Whether out in the woods, camping, hiking, or at home in the backyard, mosquitoes are not equal opportunity biters.
Some people seem to actually attract mosquitoes and are constantly bit while others not so much. Why is that?
Particularly with the health risks associated with a mosquito bite, it may help to know the following things that attract mosquitoes:
(UPDATED 2019 – latest insect repellent products)
It has been very wet! (in many parts of the country) and mosquitoes LOVE standing water (to breed prolifically). Mosquitoes this year are the worst I have ever seen them where I live!
WHAT THINGS ATTRACT MOSQUITOES?
Avoid these things:
1. Dark Colors
Wearing dark clothes will attract mosquitoes. Mosquitoes can see and use their vision to locate targets from a distance. Most of their day-to-day targets will be found in the shade or within foliage, so they are naturally attracted to dark colors. This means that they will be more attracted to people wearing dark clothing than people wearing light clothing. Ask me how I know this!
Tip: I’m not kidding, this is what I use, it’s better, safer than DEET in my opinion! Reviewed by Consumer Reports in its list of safe insect repellents, effective up 14 hours!
20% Picaridin Lotion
No smell! Not as ‘greasy’ as DEET spray:
20% Picaridin Spray
Fragrances are known to attract mosquitoes. Avoid perfume, cologne, perfumed shampoos, hand creams, soaps, fabric softeners, detergent, etc. Switch to as many unscented products as you can during the summer to avoid the mosquito bite.
Moving around will attract mosquitoes. They can see their victims from within 30 feet by locating the changes in waves of light around them, caused by moving objects.
Tip: Extremely effective for on clothing, will not stain or damage clothes, fabrics, plastics, finished surfaces, or outdoor gear, lasts up to 6 weeks (or 6 washings) :
Permethrin Clothing Insect Repellent Spray
Another tip! I spray Permethrin on my hat – really helps keep mosquitoes from biting my head area. I also spray my clothes if working outdoors while mosquitoes are biting.
Perspiring will attract mosquitoes because they need water to reproduce, and they are naturally attracted to areas with higher humidity levels. This includes people who are sweating. Perspiration will also dilute any mosquito repellents that you might have applied; making you more attractive to mosquitoes.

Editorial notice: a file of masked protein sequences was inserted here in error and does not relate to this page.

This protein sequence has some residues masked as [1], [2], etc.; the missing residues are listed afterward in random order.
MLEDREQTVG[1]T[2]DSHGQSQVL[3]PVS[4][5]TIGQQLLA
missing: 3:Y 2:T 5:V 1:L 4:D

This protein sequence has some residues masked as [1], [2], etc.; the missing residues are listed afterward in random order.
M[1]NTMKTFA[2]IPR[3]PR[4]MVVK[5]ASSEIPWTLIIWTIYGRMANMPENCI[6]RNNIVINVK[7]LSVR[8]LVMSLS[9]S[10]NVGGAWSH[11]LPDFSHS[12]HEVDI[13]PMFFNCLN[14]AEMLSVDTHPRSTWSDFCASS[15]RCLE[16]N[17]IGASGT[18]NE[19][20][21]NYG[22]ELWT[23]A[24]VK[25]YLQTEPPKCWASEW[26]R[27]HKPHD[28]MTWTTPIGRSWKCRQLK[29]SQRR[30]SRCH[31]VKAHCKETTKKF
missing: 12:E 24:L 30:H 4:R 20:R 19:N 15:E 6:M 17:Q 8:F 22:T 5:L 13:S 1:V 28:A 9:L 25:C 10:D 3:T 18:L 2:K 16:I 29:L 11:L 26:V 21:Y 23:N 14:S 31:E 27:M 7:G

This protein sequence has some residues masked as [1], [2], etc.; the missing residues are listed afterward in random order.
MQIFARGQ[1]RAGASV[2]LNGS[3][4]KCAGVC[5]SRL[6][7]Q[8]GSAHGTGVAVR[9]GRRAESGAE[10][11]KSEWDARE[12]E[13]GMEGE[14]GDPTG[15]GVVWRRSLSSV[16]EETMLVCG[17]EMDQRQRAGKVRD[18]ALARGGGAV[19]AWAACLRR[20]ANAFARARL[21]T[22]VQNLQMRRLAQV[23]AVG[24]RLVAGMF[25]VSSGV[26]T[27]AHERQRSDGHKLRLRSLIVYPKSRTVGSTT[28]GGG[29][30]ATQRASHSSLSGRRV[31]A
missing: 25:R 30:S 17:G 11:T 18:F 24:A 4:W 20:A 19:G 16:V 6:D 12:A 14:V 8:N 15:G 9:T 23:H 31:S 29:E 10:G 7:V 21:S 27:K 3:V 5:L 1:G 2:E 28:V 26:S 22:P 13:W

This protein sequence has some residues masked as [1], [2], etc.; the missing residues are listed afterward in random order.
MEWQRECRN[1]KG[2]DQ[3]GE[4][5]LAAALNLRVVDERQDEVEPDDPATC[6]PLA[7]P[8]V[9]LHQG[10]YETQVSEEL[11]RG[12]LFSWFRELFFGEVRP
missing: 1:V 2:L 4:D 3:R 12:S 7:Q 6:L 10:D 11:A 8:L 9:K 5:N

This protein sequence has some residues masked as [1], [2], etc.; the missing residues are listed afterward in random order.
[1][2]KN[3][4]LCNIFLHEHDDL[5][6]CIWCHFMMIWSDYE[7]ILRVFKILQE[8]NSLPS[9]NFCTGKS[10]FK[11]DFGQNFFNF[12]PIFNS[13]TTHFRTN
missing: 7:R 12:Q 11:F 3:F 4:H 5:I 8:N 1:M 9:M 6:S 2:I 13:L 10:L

5. Carbon Dioxide
Your breathing! This is a big attractant – maybe the biggest. Your exhaled breath will attract mosquitoes big time. Mosquitoes are attracted by areas that are higher in carbon dioxide (living-breathing animals, humans). I’ve read that a mosquito can ‘see’ carbon dioxide from 200 yards away!
Tip: Natural insect repellent, effective up to 6 hours:
Repel Lemon Eucalyptus Natural Insect Repellent
6. Body Heat
Mosquitoes have sophisticated heat sensors. They will be attracted to circulating blood in animals and humans – their heat. They follow body heat and exhaled gases and fly to their target!
7. Lactic Acid
It’s produced by our bodies after we exercise or after we eat certain types of food that are high in salt or potassium. Someone who is sitting outside eating pretzels and a banana will attract more mosquitoes than someone who is sitting outside eating watermelon.
Exercising causes your body to do three things that will make it attract mosquitoes. You are breathing harder, meaning you are exhaling more carbon dioxide; you are sweating, which increases the humidity around your body; and you are releasing more lactic acid. You might as well be wearing a neon sign asking all mosquitoes to bite you.
Yep, urine attracts mosquitoes. Take care of this business further away from your camp…
Tip: Keep mosquitoes out of water fountains, water troughs, bird baths, rain barrels, lasts up to 30 days:
What are your own experiences with what works or doesn’t work for mosquitoes?
Are you a mosquito magnet?